Being the rude guests they are, Baltimore refused to leave quietly, and added a field goal to make it 34-29 with 4:19 remaining. Summoning the ghosts of Bill Walsh and the Zodiac Killer, the 49ers took the subsequent kick-off and rammed up right up Ravens’ happy land. When Gore weaved for 33 yards on SF’s dangerous zone-read, made possible by the threat of Kaepernick’s own running brilliance, it was first and goal on the Baltimore seven. The Ravens’ sideline was disconsolate. The Niner bench was a tumult of grins and HGH fist pumps. San Francisco had never lost a Super Bowl, and we weren’t about to start now.
On first down Coach Jim Harbaugh stuck with the zone read. Why not? On five times previous calls, the offense had gained nine, seven, 21, eight and 33 yards. This time however Gore was out for a breather, and LaMichael James was held to two yards. On second down it was a pass/run option that went nowhere. Where was the zone read? Third down was either an ill-conceived or ill-executed play that ended in an incomplete pass to Crabtree (who was short of the end zone regardless). Where was the zone read? Now it was fourth down. Surely Harbaugh would run the zone read or a beautifully sinister variation and allow Kaepernick’s supernatural wheels to dash into the promised land. But instead it was a peculiar fade route to Crabtree on a Ravens all-out blitz that forces a quick throw. A pass play SF didn’t use all season to one of our shorter receivers. The Baltimore defensive back mauled, mugged and held Crabtree to such a blatant extent that it would be called in any other game but the Super Bowl. But this was the Super Bowl (and the bed sores from enduring the 12-hour pre-game show proved it). As the 49ers’ last gasp sailed untouched to the artificial turf, the dream ended in a nightmare.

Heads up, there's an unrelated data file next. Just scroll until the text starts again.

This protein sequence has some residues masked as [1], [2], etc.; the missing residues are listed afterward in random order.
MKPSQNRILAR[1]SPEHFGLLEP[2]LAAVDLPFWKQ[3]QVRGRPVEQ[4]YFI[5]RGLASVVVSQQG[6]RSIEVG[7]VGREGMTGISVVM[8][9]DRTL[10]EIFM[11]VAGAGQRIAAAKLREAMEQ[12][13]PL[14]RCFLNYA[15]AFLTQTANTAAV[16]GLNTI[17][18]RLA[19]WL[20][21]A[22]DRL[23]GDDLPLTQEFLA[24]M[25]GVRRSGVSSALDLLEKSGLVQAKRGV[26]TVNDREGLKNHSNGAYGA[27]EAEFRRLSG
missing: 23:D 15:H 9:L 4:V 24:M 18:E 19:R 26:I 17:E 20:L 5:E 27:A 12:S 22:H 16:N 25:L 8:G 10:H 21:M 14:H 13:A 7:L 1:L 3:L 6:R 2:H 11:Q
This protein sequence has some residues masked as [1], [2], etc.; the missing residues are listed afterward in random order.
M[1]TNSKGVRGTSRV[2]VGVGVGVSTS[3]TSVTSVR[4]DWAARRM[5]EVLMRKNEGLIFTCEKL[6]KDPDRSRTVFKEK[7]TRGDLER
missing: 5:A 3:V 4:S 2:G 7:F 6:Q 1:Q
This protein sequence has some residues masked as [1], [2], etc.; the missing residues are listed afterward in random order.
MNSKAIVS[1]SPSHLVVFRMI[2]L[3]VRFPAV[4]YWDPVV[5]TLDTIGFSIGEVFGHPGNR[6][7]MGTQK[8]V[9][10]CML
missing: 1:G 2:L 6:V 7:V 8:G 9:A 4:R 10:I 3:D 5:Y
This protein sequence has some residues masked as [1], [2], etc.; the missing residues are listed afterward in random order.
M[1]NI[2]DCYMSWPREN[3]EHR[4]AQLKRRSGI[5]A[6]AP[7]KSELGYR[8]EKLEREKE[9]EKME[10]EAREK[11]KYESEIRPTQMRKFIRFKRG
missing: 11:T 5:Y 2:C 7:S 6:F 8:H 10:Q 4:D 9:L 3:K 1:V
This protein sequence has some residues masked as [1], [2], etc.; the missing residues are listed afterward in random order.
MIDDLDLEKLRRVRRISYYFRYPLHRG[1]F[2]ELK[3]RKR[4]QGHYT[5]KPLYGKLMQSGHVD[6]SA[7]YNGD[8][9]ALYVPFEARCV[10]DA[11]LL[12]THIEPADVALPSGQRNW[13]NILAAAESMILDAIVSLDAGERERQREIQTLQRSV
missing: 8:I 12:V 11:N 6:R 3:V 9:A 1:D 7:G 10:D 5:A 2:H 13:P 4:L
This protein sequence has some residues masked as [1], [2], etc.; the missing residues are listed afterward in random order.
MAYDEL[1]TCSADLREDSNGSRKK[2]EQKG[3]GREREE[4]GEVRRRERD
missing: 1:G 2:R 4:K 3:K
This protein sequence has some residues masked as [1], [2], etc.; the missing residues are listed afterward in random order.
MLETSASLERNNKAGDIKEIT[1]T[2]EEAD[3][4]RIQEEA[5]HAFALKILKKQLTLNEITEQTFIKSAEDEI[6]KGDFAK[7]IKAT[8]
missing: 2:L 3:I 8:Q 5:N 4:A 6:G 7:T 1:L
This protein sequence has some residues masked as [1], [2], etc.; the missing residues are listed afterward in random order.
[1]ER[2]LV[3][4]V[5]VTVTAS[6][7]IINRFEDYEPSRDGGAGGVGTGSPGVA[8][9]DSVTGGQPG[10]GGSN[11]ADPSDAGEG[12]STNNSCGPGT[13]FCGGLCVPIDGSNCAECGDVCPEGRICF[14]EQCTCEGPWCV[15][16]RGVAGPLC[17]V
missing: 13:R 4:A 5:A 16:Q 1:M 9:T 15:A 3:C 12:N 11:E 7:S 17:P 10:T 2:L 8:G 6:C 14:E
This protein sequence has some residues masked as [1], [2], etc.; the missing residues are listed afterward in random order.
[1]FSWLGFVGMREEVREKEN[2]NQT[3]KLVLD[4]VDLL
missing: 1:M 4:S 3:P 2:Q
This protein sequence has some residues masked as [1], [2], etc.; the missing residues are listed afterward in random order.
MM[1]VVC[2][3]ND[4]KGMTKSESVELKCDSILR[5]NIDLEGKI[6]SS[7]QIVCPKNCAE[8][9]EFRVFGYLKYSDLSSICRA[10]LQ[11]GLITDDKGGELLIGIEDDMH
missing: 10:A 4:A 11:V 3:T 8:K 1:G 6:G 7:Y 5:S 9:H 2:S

Despite outgaining Baltimore by a hundred yards, SF was a measly 2-9 on third down, while the Ravens were a superb 9-16. The numerous costly penalties suggested that the Niners were wound too tight, perhaps a reflection of Coach Harbaugh’s endearing kamikaze/Dr. Strangelove style. On the other sideline, Jim’s older brother John did a magnificent job getting his team ready and keeping them loose. As the great Crow warrior Two Leggings said to his white biographer in 1919, sadly recounting the last enemy scalp he had taken decades earlier, and after the plains Indians were overwhelmed by American expansion: “Nothing happened after that. We just lived. There were no more war parties, no capturing of horses from the Piegans and the Sioux, no buffalo to hunt. There is nothing more to tell.”